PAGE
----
Chronic Obstructive Pulmonary Disease (COPD) is swiftly becoming one of the leading causes of death in the United States. According to the Center for Disease Control, in the United States alone during 2002 there were 124,816 deaths related to COPD. By the year 2020, it is estimated that COPD will be the third leading cause of death in both males and females. It is essential that individuals educate themselves on the causes and risks of COPD as well as the measures they can take to treat COPD should they develop this disease. COPD is caused by smoking or long-term exposure to certain occupational fumes or irritants. The only way to slow the process of COPD is to quit smoking or change occupations because once you are diagnosed with COPD there is no cure. However, there are certain treatments and medications for COPD that will help you cope with the symptoms of COPD and lead a productive life.
Since COPD is a severe and progressive form of chronic bronchitis and/or emphysema, the medications that are used to treat COPD are similar to those to treat these two diseases. COPD causes a decreased ability to breathe because airways become inflamed and block the flow of air through the lungs. The lungs have become damaged due to smoking or other causes and do not work properly to move the air through them. This causes shortness of breath, coughing, wheezing, excess mucus and the inability to perform even small physical tasks. Medications can treat these symptoms and help patients continue to perform physical tasks.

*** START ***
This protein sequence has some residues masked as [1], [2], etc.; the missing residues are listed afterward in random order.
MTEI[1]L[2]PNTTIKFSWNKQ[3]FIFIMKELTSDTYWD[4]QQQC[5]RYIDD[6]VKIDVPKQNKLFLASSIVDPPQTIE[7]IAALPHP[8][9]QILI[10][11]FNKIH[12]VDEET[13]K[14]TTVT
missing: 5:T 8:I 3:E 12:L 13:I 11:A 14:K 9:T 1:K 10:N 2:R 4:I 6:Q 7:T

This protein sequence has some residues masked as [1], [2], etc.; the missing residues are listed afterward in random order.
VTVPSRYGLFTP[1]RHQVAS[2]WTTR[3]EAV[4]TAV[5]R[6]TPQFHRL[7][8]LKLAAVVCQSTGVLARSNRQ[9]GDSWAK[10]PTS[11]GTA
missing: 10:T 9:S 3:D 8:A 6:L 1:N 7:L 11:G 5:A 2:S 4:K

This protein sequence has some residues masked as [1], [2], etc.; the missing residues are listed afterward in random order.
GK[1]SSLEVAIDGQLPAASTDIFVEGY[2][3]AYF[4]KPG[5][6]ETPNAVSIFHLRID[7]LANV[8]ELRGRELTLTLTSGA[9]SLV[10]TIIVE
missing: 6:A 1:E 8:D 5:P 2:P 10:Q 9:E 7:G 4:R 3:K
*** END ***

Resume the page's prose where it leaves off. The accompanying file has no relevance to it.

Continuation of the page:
Bronchodilators (ipratropium bromide and albuterol) are used to relax airways so that the patient can breathe easier and reduce shortness of breath. There are many types of bronchodilators currently used and a physician should decide the course of treatment. Many physicians will begin by treating the short term symptoms and move to more aggressive forms of bronchodilators if the short-term medications are not controlling the symptoms.
To reduce inflammation, patients take anti-inflammatory medications such as corticosteroids, both oral and inhaled, which will also help with the shortness of breath and ease breathing. Typically, patients will take daily doses of steroids to help control the symptoms of COPD since a constant daily dose provides the best results in treating COPD.
In severe cases of COPD, as with my father-in-law, some patients may have to be treated with long-term oxygen. The more severe the COPD the more oxygen is required even to complete small physical tasks. This is typically found in patients that have had long term COPD that has progressively worsened and has not responded to other treatments.
Patients with COPD will often also take antibiotics because they are at a higher risk of infection. There is some debate as to whether antibiotics should be prescribed long term or not and your physician should discuss all of the risks involved with this type of long-term treatment.
The most important treatment for COPD is education and medical attention. Patients with COPD should consult with their physician and report any changes in their symptoms or condition immediately. With the proper treatment, COPD patients can mange they symptoms and patients should discuss all options thoroughly with their physician before deciding on what course of treatment is best for them.
Sources: COPD International